Since we’ve started this blog, I’ve become very aware of the word “unretirement”.
Do you know where the word unretirement (or unretire) shows up a lot? In sports. Professional athletes decide to retire and then unretire. Some famous sports figures who’ve unretired include Michael Jordan, Brett Favre, Roger Clemens, Sugar Ray Leonard, and Bjorn Borg. It made me realize that if athletes can unretire, then so can we.
There’s no rule that says once we retire, we have to stay retired. If you define your current status as retired and want to do more, do it. If in a few years, you decide that you’ve had enough and want to do something else or just retire, that’s fine too.
I believe that’s the beauty of unretirement.
I will say though, that this approach takes a little thought and planning. Like athletes, we have to decide if we’re both physically and mentally able to perform a task that may be required in unretirement. Athletes cannot play a sport forever. They know it. But they might be able to transition into a role that allows them to use their existing knowledge and skills in a new way. Like the athlete that becomes a coach or a broadcaster. Troy Aikman and Cris Collingsworth are examples. A big potential unretiree for 2017-2018 is former Dallas star quarterback (now CBS sportscaster) Tony Romo.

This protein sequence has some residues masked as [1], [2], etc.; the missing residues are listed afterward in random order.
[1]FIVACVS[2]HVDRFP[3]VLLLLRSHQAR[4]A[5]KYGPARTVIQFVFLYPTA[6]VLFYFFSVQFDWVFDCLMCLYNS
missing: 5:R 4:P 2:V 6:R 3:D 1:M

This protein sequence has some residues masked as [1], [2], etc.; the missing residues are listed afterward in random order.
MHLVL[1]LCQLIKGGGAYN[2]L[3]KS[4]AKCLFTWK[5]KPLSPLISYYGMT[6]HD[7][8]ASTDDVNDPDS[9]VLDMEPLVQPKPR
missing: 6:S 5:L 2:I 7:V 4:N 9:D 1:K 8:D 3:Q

We also have to be honest with ourselves about how much we want to do something. Just because we’ve done a job for years doesn’t mean we have to keep doing it in our unretirement. It’s okay to try something new. If former Seattle Seahawks star running back Marshawn Lynch can unretire from football and make chocolate bars, then you can totally make a change too.
Unretirement isn’t a new concept. Maybe using the word “unretire” is. I think what’s new is giving ourselves permission to officially unretire and pursue something we really enjoy.
Image captured by Sharlyn Lauby while wandering the streets of Reykjavik, Iceland